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The Daily Wildcat

The Daily Wildcat


Smell what Obama is cookin’?

Last October, Saturday Night Live presented “”The Rock Obama,”” an eerily foreshadowing sketch, which depicts Barack Obama undergoing an Incredible Hulk-like transformation. Urged by Rahm Emanuel to “”get angry,”” Obama’s ass-kicking alter ego retorts against the claims of GOP lawmakers by tossing them out of the Oval Office. While no one got thrown out of a window, Obama’s exchange with GOP lawmakers showed that he’s not afraid to throw down some rhetorical fisticuffs.

The GOP invited Obama, thinking that it would be a one-sided exchange. They were right, but Obama scored most of the points.

Without needing his lauded teleprompter, the president quickly shed his calm, reserved demeanor and began addressing GOP’s part in creating a highly divided, politically partisan atmosphere.

The candid and luckily televised exchange was a critical chance for Obama to take the offensive against insidious claims and conspiracy theories leveled by GOP lawmakers. The assertiveness and precision with which he spoke in exposing GOP’s hypocrisy are qualities on which Obama must rely for the rest of his presidency­— whether addressing Republicans, Democrats or the general public.

Obama admonished GOP lawmakers for the harsh rhetoric used to oppose his legislative agenda. “”You’ve given yourselves very little room to work in a bipartisan fashion because what you’ve been telling your constituents is, ‘this guy is doing all kinds of crazy stuff that’s going to destroy America,'”” said Obama, according to the New York Daily News. As his opponents repeatedly characterize his agenda as socialist, political dialogue becomes entrenched in partisan talking points instead of substantive issues.

Obama’s sharp tone has earned him the label “”combative”” — and rightfully so. His continued efforts at bipartisanship have become barriers to the change he touted during his candidacy. Obama’s calculated, lukewarm version of bipartisanship has left malcontents on both sides of the political spectrum, especially regarding health care legislation.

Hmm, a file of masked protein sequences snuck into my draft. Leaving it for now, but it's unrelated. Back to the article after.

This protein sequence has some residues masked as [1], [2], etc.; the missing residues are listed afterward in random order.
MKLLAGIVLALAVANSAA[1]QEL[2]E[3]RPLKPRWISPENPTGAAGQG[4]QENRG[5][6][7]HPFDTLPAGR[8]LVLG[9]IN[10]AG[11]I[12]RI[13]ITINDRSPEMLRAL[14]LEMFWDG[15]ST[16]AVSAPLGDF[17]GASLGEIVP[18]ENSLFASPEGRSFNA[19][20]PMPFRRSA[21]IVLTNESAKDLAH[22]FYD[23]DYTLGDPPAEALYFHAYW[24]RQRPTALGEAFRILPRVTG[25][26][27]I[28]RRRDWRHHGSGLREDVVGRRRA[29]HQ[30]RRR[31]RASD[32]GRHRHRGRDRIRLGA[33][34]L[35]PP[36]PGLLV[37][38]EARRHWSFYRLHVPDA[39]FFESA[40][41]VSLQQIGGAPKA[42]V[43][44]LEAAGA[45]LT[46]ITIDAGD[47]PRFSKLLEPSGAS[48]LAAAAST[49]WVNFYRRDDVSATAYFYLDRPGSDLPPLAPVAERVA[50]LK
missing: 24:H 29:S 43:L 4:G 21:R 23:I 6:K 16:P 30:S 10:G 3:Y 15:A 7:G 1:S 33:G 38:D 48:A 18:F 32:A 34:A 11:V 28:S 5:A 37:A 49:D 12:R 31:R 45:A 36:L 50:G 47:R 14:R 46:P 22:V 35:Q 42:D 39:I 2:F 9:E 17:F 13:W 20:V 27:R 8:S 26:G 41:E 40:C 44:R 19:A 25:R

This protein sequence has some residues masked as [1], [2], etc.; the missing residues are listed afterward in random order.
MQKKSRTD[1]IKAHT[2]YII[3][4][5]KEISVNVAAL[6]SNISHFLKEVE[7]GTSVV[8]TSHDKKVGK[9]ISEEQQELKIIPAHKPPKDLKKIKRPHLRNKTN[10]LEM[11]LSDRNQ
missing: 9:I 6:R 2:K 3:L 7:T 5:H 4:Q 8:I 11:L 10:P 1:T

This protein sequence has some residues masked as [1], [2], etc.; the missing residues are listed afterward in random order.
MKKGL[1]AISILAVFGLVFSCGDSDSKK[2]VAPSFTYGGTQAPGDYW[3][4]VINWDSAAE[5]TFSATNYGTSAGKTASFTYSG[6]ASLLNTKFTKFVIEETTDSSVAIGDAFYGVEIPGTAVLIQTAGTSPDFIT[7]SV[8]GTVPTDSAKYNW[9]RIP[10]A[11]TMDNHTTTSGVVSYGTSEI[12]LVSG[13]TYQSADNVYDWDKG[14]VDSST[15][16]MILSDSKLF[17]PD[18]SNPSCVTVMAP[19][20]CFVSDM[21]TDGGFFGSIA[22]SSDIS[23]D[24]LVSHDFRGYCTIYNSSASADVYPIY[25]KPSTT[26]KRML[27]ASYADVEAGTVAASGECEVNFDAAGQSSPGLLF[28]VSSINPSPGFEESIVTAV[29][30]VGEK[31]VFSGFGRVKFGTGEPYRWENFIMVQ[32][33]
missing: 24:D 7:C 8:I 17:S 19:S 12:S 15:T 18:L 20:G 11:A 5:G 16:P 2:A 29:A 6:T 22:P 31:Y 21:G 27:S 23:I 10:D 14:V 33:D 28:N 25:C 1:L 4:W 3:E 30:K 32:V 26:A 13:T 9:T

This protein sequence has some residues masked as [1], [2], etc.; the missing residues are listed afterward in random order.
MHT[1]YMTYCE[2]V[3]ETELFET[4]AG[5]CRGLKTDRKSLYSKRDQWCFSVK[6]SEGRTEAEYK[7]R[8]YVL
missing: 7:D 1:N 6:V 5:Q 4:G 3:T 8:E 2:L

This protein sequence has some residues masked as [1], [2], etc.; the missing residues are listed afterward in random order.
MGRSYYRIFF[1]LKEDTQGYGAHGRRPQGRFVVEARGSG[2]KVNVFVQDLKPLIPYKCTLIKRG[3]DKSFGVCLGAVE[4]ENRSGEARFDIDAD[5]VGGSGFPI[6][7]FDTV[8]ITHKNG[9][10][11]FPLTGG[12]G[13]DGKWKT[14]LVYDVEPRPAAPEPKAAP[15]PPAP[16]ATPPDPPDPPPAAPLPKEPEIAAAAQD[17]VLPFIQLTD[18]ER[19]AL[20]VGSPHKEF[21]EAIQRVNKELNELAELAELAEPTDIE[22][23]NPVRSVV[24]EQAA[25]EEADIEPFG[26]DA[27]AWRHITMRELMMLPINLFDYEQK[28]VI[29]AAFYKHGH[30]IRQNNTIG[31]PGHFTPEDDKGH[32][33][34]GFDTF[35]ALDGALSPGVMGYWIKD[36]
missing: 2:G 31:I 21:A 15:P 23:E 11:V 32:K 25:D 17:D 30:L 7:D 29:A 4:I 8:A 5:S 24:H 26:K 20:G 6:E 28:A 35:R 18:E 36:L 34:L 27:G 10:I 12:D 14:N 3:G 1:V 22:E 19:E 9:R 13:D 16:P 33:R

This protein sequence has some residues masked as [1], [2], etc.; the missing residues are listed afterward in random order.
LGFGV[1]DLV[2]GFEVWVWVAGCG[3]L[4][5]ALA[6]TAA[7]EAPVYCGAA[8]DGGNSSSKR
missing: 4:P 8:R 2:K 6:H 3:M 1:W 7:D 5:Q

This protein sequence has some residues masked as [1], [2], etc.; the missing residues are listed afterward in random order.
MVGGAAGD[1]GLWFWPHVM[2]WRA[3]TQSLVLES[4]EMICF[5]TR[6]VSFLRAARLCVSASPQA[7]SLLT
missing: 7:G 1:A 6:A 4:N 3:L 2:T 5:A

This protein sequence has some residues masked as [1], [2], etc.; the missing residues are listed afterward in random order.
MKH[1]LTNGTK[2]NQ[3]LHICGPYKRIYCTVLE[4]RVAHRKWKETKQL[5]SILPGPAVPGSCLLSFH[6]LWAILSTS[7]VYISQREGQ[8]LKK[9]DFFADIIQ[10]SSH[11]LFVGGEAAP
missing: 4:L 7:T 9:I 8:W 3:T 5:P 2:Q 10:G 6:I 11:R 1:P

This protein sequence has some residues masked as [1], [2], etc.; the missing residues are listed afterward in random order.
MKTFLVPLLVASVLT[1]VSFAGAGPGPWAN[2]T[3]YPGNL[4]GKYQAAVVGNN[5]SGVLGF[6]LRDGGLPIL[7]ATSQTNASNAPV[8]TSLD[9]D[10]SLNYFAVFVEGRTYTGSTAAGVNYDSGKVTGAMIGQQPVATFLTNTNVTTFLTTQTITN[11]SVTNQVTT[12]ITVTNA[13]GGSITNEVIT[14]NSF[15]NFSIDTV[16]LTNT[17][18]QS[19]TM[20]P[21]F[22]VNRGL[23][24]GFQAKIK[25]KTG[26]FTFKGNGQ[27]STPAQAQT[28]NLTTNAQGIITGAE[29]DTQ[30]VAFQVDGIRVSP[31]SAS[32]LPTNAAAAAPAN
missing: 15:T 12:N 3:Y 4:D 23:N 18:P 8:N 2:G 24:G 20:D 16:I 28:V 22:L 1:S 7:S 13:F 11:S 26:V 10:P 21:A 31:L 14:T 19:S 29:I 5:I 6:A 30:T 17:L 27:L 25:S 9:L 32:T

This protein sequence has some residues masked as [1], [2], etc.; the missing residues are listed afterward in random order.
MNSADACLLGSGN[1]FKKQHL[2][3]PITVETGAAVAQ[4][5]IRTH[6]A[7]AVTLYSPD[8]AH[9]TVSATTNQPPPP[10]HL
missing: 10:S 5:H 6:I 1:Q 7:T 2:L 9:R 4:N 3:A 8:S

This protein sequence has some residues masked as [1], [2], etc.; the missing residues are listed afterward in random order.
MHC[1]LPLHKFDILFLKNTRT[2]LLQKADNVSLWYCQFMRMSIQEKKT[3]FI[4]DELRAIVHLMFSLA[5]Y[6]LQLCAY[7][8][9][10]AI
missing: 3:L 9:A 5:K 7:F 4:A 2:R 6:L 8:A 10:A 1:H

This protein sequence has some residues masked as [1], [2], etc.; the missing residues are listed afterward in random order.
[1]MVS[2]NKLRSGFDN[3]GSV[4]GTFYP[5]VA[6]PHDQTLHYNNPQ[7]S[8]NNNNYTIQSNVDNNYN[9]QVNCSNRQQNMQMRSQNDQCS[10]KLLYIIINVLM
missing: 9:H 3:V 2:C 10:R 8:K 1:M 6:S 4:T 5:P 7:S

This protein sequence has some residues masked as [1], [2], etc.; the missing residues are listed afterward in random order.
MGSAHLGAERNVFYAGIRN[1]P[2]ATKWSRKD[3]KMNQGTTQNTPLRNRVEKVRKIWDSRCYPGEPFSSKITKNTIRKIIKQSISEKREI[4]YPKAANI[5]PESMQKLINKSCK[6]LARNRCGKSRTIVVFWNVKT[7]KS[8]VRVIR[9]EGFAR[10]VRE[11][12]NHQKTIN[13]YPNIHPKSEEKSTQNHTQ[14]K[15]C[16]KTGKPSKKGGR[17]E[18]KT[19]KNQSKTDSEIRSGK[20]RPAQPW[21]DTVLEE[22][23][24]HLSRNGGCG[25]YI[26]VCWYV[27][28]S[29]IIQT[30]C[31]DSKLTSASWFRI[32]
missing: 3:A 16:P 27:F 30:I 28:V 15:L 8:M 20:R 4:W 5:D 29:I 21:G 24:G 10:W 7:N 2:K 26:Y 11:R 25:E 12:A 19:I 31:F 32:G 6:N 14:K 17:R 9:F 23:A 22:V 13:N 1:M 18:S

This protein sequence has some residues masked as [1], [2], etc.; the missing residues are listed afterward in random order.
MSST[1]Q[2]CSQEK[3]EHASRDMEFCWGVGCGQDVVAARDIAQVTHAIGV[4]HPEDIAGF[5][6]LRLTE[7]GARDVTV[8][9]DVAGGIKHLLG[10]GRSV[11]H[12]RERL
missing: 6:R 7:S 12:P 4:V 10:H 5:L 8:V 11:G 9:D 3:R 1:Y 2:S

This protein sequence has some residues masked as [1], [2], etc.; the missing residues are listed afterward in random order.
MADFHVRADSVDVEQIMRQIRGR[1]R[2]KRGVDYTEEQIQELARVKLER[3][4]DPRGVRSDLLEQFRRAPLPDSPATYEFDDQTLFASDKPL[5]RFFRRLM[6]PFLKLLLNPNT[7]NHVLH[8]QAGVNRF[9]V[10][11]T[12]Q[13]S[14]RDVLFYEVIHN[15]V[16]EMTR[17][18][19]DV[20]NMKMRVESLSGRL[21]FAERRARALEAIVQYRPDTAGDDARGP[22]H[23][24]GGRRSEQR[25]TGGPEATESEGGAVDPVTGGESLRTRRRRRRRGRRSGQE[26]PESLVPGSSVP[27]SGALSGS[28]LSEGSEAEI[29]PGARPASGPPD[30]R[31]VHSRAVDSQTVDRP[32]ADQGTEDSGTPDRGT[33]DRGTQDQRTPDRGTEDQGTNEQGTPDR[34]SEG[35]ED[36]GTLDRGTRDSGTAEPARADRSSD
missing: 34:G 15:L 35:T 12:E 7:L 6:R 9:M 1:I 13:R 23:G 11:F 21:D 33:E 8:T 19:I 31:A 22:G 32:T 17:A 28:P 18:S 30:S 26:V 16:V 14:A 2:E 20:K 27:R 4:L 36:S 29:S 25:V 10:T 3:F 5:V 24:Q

The plethora of lawmakers who criticize Obama daily maintain an impressive network of media connections to air their grievances through written statements, sound bites and television appearances. The dialogue removed the buffering presence of press secretaries and carefully worded statements, forcing GOP lawmakers to confront their past rhetorical inventions.

One of the most poignant jabs Obama threw was the two-faced reception of stimulus projects by many GOP lawmakers, as reported by the New York Daily News. “”A lot of you have gone to appear at ribbon-cuttings for the same projects that you voted against,”” Obama sparred. While some news outlets have reported on the stunning hypocrisy of certain members of Congress, that they were called out by the president of the U.S. shows a level of political dialogue that is honest, less polished and much more significant than most political discourse today.

Obama’s authoritative tone finally resembles that of a president whose party controls both houses of Congress. While he and the Democratic congress still need to work together with Republicans, Obama must continually remind the GOP who is in power.

As an isolated incident, the verbal bout between Obama and the GOP has little impact. GOP senators will not “”see the light”” and change their votes on the health care bill, but voters might. If lawmakers can publicly attack Obama ad nauseum, forcing them to do it in an open exchange is the best way to hold them publicly accountable for spurious and outright false claims.

Obama quickly recognized the benefit of such candid dialogue, hinting at future attempts to engage in open discussion. “”I hope that the conversation we begin here doesn’t end here,”” said Obama, according to CNN.

Making this type of exchange more frequent — on a smaller or larger scale­­ — can mitigate the spread of deceptive rhetoric and expose Americans to genuine political discourse. A speaker as talented as Obama should revel in the chance to debate members of the GOP openly and debunk conspiracy theories as often as possible.

— Dan Sotelo is a political science senior. He can be reached at

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